The former host of "Totally Biased" returns to stand-up comedy as a family man.

w. kamau bell photo

When I last spoke to comedian W. Kamau Bell, he was on vacation with his family in Hawaii, recharging his batteries. He was about to embark on the “Totally Biased” tour, which featured him as well as other Hari Kondobulu, Guy Branam, and other comedians that wrote for Totally Biased with W. Kamau Bell, his show on FX. This time, he’s home in Berkeley, California with his wife and two daughters.

“No more Hawaii vacations because all the FXX money is gone!” he said, laughing. The tour was intended to draw attention to the show, which moved in September 2013 after little more than a year on the air to Fox’s new FXX channel, where Totally Biased went from weekly to five nights a week. Since few people knew the channel existed, much less that it had original programming, Totally Biased lost much of the audience it had and failed to find a new one. Because of that, it was cancelled that November.

Bell accepts that he and co-producer Chris Rock made a show that didn’t find the audience they hoped it would, though he has also asks, "Why did I have to be the experiment?" The ratings made it clear that Totally Biased was in trouble and wouldn't last, but its cancellation still hurt. “It affected me more inside my head,” Bell says. “Outside my head, it was nothing but good. It was hard for me personally, but it was better for my career.

“The whole process on that show was me learning on my feet, so my confidence was already shaken before the show got cancelled,” he adds, laughing.

When he returns to New Orleans to play Tipitina’s Tuesday night, it will be in the more comfortable role of stand-up comedian. It was his stand-up work that helped him get the show in the first place, but because Totally Biased was his introduction to much of America, when he performed in New Orleans in July 2013, it was hard not to see Bell as a point on the Jon Stewart/Stephen Colbert/John Oliver axis, as a commentator who made political points through humor. Tuesday, he comes to New Orleans as a family man.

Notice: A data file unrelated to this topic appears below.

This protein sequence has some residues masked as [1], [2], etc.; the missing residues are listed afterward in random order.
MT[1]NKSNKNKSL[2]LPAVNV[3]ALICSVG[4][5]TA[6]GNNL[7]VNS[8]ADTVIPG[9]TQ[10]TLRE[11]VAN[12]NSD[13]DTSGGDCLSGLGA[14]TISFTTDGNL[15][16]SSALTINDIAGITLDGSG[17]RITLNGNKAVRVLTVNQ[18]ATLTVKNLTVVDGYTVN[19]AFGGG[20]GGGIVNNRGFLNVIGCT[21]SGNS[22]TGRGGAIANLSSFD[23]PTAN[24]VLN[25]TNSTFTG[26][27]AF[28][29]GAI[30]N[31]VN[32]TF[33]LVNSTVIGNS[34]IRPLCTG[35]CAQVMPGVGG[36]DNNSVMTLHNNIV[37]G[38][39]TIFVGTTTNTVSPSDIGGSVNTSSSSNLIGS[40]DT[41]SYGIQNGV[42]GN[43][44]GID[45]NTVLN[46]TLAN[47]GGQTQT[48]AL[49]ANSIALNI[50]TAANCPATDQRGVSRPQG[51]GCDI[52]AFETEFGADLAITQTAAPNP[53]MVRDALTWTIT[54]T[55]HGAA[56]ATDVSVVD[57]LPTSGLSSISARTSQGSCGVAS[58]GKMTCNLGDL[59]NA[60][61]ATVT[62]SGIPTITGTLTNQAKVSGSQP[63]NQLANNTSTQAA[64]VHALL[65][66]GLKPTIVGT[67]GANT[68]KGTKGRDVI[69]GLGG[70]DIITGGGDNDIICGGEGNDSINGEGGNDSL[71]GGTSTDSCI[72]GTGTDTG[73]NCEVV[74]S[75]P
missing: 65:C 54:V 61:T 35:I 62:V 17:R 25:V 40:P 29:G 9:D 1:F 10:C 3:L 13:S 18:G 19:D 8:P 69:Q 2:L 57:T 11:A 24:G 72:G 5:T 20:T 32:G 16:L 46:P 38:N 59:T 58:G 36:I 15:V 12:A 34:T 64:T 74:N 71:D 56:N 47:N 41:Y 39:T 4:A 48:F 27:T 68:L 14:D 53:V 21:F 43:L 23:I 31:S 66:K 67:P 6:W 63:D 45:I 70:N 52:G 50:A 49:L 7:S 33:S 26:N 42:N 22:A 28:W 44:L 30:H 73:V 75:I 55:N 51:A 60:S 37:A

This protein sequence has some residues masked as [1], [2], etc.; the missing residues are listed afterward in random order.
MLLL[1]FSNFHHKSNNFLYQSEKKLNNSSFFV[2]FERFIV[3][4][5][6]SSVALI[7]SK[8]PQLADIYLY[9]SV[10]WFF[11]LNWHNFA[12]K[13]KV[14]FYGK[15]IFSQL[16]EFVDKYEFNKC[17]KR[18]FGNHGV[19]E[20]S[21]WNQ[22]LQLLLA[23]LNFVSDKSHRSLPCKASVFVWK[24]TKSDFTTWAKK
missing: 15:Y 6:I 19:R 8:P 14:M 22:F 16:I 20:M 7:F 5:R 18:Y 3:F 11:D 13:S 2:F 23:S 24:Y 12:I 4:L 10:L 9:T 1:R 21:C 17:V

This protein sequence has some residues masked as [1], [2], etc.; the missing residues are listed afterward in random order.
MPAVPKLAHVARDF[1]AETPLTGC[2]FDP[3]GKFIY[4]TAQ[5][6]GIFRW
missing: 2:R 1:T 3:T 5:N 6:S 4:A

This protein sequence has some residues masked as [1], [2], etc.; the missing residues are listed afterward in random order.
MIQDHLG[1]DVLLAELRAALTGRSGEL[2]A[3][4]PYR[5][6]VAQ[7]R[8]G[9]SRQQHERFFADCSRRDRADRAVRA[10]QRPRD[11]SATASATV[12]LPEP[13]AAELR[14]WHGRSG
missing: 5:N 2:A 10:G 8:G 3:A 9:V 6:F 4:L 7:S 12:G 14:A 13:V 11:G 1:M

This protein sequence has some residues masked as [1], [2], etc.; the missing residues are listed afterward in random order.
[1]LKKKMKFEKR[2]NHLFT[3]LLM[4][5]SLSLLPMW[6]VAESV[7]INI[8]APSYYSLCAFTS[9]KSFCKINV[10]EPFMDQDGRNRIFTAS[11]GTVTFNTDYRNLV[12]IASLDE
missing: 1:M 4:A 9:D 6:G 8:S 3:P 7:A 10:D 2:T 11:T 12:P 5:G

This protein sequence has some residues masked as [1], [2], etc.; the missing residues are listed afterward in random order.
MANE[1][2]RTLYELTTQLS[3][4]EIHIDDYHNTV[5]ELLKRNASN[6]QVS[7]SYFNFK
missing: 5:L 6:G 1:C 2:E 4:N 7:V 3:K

“The reason I have these ‘political opinions’ is because things affect my personal life,” Bell says. “I start from the inside-out, not the outside-in most of the time. Here’s how I see it through my lens. That’s a much more natural place for me to come from. When I try to write a joke, particularly about a big thing, the first thing I think is How does this affect me? It doesn’t have to affect me directly, but how does it relate to my life? It’s like the gay marriage thing. The reason Americans are coming around on it are they realize, Oh, this doesn’t actually affect my life in any direct way, and it makes some of my friends and family happier.”

In his stand-up, Bell is very much a family man, so his jokes aren’t simply built on being an African-American male, but being one with kids, a wife, a mortgage, and responsibilities. There’s an element of domesticity in his comedy world, and perhaps because of that, his point of view is often that of the grown-up in the room. He can be as outraged as the next guy, but Bell’s jokes tend to work toward a better dialogue. Part of that is clearly rooted in who he is, but part of it comes from being adult enough to recognize that there are other perspectives that he didn’t have access to. Growing up in Chicago, he could live much of his life around other African Americans. When he moved to the Bay Area, he found himself at gatherings where he was the only Black, straight, or male in the room.

“At some point, someone let me know, Just shut up and listen,” Bell says, laughing.

Still, as someone who has addressed race in his comedy, he is now expected to have a take on controversies that impact African Americans. Sometimes, as in the case of the essay Bell wrote for Vanity Fair on the danger of being big and black, he has gone with it to add to the conversation, whether he’s overtly making jokes or not.